PHOENIX — Hundreds of Arizonans are dying every day from COVID-19 and the impact is being felt in communities of color at a higher rate than in other communities.
“The Hispanic community had about 380 deaths in the last week of December; 154 of those deaths were COVID-19 deaths,” stated Garret Archer, ABC15’s Data Analyst.
Archer says the Latino community was hit particularly hard during the summer surge, but new data is showing alarming numbers from this new wave.
“40% of the deaths in that week were from COVID-19 for that particular community. That's just such a tremendous number. 40% in one week of all deaths in a specific ethnic community it’s just, it’s incredible,” expressed Garrett.
Too many people, taken too soon. Leslie Lopez and Anna Hernandez say they know first-hand the pain of losing their loved one to COVID-19.
“In April, we lost some family members due to COVID in Mexico. In June, I lost my husband, and just recently, two weeks ago, I lost my grandpa,” said Lesslie Lopez.
“My dad got sick before Thanksgiving. He was exposed, he contracted the virus and ultimately he couldn’t fight it and passed away on January 6, 2021,” said Anna Hernandez.
In a recent town hall by Mayo Clinic, medical experts shared that 60,298 Latinos have died of COVID-19 nationally.
So why are Latinos dying at a higher rate?
“Just the disparity of access to healthy food. Healthy food is hard to come within our communities like it is in affluent neighborhoods,” stated Hernandez.
The Latino community has been disproportionately affected during the pandemic in Arizona.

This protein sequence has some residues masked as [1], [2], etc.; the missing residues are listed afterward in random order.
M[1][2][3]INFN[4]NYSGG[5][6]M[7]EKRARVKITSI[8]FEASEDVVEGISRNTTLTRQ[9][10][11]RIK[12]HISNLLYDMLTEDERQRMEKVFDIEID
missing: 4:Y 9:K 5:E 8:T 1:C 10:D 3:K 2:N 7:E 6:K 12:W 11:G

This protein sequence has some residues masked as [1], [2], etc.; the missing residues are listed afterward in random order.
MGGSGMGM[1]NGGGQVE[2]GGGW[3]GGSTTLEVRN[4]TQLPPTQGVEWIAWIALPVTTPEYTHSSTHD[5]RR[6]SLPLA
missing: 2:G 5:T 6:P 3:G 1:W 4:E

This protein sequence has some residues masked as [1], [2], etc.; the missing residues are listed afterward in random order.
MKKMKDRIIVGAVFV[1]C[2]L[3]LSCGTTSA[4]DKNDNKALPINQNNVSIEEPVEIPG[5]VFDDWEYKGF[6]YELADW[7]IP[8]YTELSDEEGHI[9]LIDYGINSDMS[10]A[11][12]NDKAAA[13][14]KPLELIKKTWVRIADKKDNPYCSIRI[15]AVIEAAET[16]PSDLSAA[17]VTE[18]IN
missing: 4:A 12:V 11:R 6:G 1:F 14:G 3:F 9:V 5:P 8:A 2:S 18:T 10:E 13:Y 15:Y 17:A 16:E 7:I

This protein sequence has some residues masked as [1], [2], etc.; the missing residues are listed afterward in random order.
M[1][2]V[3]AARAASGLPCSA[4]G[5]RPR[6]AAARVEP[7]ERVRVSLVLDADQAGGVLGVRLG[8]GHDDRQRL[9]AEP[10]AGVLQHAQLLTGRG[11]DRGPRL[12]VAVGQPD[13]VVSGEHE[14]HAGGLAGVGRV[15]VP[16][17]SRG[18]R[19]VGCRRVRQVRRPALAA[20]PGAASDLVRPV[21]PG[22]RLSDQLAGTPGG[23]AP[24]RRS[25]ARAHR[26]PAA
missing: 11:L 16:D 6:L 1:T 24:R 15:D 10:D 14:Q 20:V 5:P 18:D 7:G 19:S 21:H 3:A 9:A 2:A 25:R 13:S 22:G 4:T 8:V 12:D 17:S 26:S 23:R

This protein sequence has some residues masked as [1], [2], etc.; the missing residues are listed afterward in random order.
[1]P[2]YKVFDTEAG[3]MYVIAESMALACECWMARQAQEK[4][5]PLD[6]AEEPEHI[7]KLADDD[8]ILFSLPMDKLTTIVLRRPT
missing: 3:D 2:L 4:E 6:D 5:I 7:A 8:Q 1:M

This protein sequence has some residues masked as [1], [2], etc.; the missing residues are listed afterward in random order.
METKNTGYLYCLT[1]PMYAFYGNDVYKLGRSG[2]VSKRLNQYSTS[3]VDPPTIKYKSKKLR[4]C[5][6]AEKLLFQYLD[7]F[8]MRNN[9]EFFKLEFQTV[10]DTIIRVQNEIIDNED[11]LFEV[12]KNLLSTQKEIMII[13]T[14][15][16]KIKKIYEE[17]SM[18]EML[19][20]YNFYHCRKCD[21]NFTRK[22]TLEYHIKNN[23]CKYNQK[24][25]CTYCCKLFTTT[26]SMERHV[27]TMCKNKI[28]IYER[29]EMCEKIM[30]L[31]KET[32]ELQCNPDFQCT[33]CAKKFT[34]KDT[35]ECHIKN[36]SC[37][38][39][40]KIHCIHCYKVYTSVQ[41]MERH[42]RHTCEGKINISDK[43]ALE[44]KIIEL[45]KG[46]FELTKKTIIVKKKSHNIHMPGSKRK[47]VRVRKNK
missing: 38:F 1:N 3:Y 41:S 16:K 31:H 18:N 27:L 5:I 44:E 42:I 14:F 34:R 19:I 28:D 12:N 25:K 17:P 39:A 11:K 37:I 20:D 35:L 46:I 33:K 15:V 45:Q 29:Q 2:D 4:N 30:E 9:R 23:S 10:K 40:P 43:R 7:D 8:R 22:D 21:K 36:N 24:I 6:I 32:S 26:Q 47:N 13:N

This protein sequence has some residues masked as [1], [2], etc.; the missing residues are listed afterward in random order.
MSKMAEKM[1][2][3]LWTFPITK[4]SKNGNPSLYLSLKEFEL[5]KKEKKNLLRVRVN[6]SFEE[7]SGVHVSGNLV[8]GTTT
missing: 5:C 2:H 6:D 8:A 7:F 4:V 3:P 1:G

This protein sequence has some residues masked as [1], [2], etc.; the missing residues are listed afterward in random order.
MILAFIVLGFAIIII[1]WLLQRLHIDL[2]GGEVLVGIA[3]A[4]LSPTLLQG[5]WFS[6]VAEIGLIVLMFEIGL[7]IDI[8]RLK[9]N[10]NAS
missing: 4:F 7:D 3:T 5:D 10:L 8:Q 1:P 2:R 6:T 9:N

Areas with high Latino populations in the state have been facing a lack of access to medical care or bilingual information about the virus.
In June, residents of Maryvale, an area with a 75% Latino population, experienced almost 14 hours in line waiting to get tested for COVID-19.
At that time, Maryvale was considered among the top five zip codes for coronavirus cases.
KGUN9's sister station ABC15 reported recently about the need of interpreters at a vaccination site in Glendale, another area with a large Latino population.
Throughout the pandemic, the Latino community has also been suffering the consequences of a digital divide and from the lack of protection at work. Many people in underserved communities don’t have the option to work from home.
Lastly, rural areas like Yuma county are facing a vaccine shortage. The county is a hotspot for the virus, it has a large Latino population and the highest infection rate in the state.
“I think it just really exposes the imbalance of our people,” said Hernandez.
Another issue is the mistrust in the healthcare system.
“There’s a lot of people that don’t believe in it. They say it’s just like the flu,” said Lopez.
But COVID-19 is nothing like the flu.
“I never thought there would be a pandemic. There’s been flu outbreaks, but I never thought that it would have been to this volume,” stated Azhar Dabdu who manages a funeral home in Tucson.
Dabdu says in 20 years, this is the first time he’s seen so many Latinos dying so quickly.
His funeral home transports Latino immigrants who died of COVID-19 related issues. He says they take them from phoenix hospitals to his funeral home in Tucson then to their families in their home countries.
“They feel hopeless cause they can’t come over to the U.S.,” said Dabdu.
Dabdu says he feels sad when he drives back to Tucson because they are tragedies that could have been prevented.
“It’s very important for everyone to keep washing their hands and get tested as frequently as possible.”
According to Mayo Clinic, we need 70% of the U.S. population vaccinated in order to reach herd immunity. But the lack of access to information about the COVID-19 vaccine in Spanish is leading some Latinos to not want to get vaccinated.
“We need more information cause honestly, I’m really scared, and I don’t want to risk it,” expressed Marysol Olivera.
For Dabdu, only the vaccine can help to avoid so many deaths.
“Everybody is at risk still to end up at a hospital or at a funeral home.”
Some local organizations are hosting public town halls in English and Spanish to educate the community about the COVID-19 vaccine: